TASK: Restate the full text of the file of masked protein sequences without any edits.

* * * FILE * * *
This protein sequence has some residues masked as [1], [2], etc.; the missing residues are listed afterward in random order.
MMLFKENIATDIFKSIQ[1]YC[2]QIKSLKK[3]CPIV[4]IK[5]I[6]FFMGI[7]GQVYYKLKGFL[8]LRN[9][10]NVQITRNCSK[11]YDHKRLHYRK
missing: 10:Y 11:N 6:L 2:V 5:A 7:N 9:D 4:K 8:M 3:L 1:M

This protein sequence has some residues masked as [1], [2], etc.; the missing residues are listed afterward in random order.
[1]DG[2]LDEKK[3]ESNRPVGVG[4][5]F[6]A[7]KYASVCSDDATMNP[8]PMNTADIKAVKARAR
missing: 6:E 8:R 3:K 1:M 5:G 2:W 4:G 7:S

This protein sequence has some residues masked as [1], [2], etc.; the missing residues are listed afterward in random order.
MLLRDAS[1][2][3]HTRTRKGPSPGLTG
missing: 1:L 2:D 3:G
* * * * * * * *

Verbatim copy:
This protein sequence has some residues masked as [1], [2], etc.; the missing residues are listed afterward in random order.
MMLFKENIATDIFKSIQ[1]YC[2]QIKSLKK[3]CPIV[4]IK[5]I[6]FFMGI[7]GQVYYKLKGFL[8]LRN[9][10]NVQITRNCSK[11]YDHKRLHYRK
missing: 10:Y 11:N 6:L 2:V 5:A 7:N 9:D 4:K 8:M 3:L 1:M

This protein sequence has some residues masked as [1], [2], etc.; the missing residues are listed afterward in random order.
[1]DG[2]LDEKK[3]ESNRPVGVG[4][5]F[6]A[7]KYASVCSDDATMNP[8]PMNTADIKAVKARAR
missing: 6:E 8:R 3:K 1:M 5:G 2:W 4:G 7:S

This protein sequence has some residues masked as [1], [2], etc.; the missing residues are listed afterward in random order.
MLLRDAS[1][2][3]HTRTRKGPSPGLTG
missing: 1:L 2:D 3:G